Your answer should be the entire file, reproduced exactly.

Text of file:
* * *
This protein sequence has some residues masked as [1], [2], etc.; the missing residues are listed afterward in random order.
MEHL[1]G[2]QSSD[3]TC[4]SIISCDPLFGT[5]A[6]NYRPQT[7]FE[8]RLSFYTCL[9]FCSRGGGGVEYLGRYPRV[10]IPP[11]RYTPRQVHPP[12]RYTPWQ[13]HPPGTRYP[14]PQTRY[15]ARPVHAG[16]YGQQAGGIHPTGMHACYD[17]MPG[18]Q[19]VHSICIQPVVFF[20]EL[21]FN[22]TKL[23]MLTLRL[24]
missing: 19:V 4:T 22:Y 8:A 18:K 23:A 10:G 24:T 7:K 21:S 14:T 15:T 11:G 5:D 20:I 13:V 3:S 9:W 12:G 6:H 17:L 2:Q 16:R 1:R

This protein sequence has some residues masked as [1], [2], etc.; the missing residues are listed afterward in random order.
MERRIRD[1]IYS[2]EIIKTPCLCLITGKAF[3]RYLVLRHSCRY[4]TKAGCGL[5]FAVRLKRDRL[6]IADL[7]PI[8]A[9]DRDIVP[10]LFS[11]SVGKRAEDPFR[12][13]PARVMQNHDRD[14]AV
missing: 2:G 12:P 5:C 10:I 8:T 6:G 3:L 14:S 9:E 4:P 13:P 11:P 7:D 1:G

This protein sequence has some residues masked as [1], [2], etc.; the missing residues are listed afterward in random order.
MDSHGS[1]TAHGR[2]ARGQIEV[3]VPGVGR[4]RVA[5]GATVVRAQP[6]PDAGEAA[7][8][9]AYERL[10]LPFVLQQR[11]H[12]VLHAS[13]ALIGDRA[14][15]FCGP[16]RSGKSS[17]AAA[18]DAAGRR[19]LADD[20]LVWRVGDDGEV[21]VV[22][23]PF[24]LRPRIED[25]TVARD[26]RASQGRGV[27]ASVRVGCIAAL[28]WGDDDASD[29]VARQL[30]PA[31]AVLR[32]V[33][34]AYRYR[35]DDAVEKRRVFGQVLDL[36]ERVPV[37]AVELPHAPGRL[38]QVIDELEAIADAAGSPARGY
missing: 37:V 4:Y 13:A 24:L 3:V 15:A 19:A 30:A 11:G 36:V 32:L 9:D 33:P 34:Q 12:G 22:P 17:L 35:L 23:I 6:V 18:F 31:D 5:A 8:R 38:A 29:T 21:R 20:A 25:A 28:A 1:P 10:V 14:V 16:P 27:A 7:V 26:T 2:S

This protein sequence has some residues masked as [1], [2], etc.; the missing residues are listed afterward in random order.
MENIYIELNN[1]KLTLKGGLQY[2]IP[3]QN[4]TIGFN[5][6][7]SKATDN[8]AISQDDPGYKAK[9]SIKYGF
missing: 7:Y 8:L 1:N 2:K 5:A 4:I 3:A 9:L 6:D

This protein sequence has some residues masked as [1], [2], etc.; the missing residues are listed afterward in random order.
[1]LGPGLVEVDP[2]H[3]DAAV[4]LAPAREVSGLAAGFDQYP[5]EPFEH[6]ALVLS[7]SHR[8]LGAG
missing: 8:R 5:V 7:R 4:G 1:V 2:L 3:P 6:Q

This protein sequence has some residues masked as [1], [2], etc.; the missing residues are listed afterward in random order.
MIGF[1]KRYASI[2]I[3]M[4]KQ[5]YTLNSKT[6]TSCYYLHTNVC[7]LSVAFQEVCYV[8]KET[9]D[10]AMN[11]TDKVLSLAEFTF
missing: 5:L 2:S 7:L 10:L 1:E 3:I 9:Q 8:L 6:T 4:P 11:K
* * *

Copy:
This protein sequence has some residues masked as [1], [2], etc.; the missing residues are listed afterward in random order.
MEHL[1]G[2]QSSD[3]TC[4]SIISCDPLFGT[5]A[6]NYRPQT[7]FE[8]RLSFYTCL[9]FCSRGGGGVEYLGRYPRV[10]IPP[11]RYTPRQVHPP[12]RYTPWQ[13]HPPGTRYP[14]PQTRY[15]ARPVHAG[16]YGQQAGGIHPTGMHACYD[17]MPG[18]Q[19]VHSICIQPVVFF[20]EL[21]FN[22]TKL[23]MLTLRL[24]
missing: 19:V 4:T 22:Y 8:A 18:K 23:A 10:G 24:T 7:K 21:S 14:T 15:T 11:G 5:D 20:I 13:V 3:S 9:W 12:G 6:H 17:L 2:Q 16:R 1:R

This protein sequence has some residues masked as [1], [2], etc.; the missing residues are listed afterward in random order.
MERRIRD[1]IYS[2]EIIKTPCLCLITGKAF[3]RYLVLRHSCRY[4]TKAGCGL[5]FAVRLKRDRL[6]IADL[7]PI[8]A[9]DRDIVP[10]LFS[11]SVGKRAEDPFR[12][13]PARVMQNHDRD[14]AV
missing: 2:G 12:P 5:C 10:I 8:T 6:G 3:L 14:S 9:E 4:P 13:P 11:P 7:D 1:G

This protein sequence has some residues masked as [1], [2], etc.; the missing residues are listed afterward in random order.
MDSHGS[1]TAHGR[2]ARGQIEV[3]VPGVGR[4]RVA[5]GATVVRAQP[6]PDAGEAA[7][8][9]AYERL[10]LPFVLQQR[11]H[12]VLHAS[13]ALIGDRA[14][15]FCGP[16]RSGKSS[17]AAA[18]DAAGRR[19]LADD[20]LVWRVGDDGEV[21]VV[22][23]PF[24]LRPRIED[25]TVARD[26]RASQGRGV[27]ASVRVGCIAAL[28]WGDDDASD[29]VARQL[30]PA[31]AVLR[32]V[33][34]AYRYR[35]DDAVEKRRVFGQVLDL[36]ERVPV[37]AVELPHAPGRL[38]QVIDELEAIADAAGSPARGY
missing: 37:V 4:Y 13:A 24:L 3:V 15:A 19:A 30:A 11:G 36:V 32:L 9:D 33:P 34:Q 12:G 22:P 17:L 35:L 23:I 6:V 18:F 31:D 5:A 8:R 38:A 29:T 21:R 20:A 25:A 28:A 1:P 10:V 14:V 16:P 27:A 7:V 26:T 2:S

This protein sequence has some residues masked as [1], [2], etc.; the missing residues are listed afterward in random order.
MENIYIELNN[1]KLTLKGGLQY[2]IP[3]QN[4]TIGFN[5][6][7]SKATDN[8]AISQDDPGYKAK[9]SIKYGF
missing: 7:Y 8:L 1:N 2:K 5:A 4:I 3:A 9:L 6:D

This protein sequence has some residues masked as [1], [2], etc.; the missing residues are listed afterward in random order.
[1]LGPGLVEVDP[2]H[3]DAAV[4]LAPAREVSGLAAGFDQYP[5]EPFEH[6]ALVLS[7]SHR[8]LGAG
missing: 8:R 5:V 7:R 4:G 1:V 2:L 3:P 6:Q

This protein sequence has some residues masked as [1], [2], etc.; the missing residues are listed afterward in random order.
MIGF[1]KRYASI[2]I[3]M[4]KQ[5]YTLNSKT[6]TSCYYLHTNVC[7]LSVAFQEVCYV[8]KET[9]D[10]AMN[11]TDKVLSLAEFTF
missing: 5:L 2:S 7:L 10:L 1:E 3:I 9:Q 8:L 6:T 4:P 11:K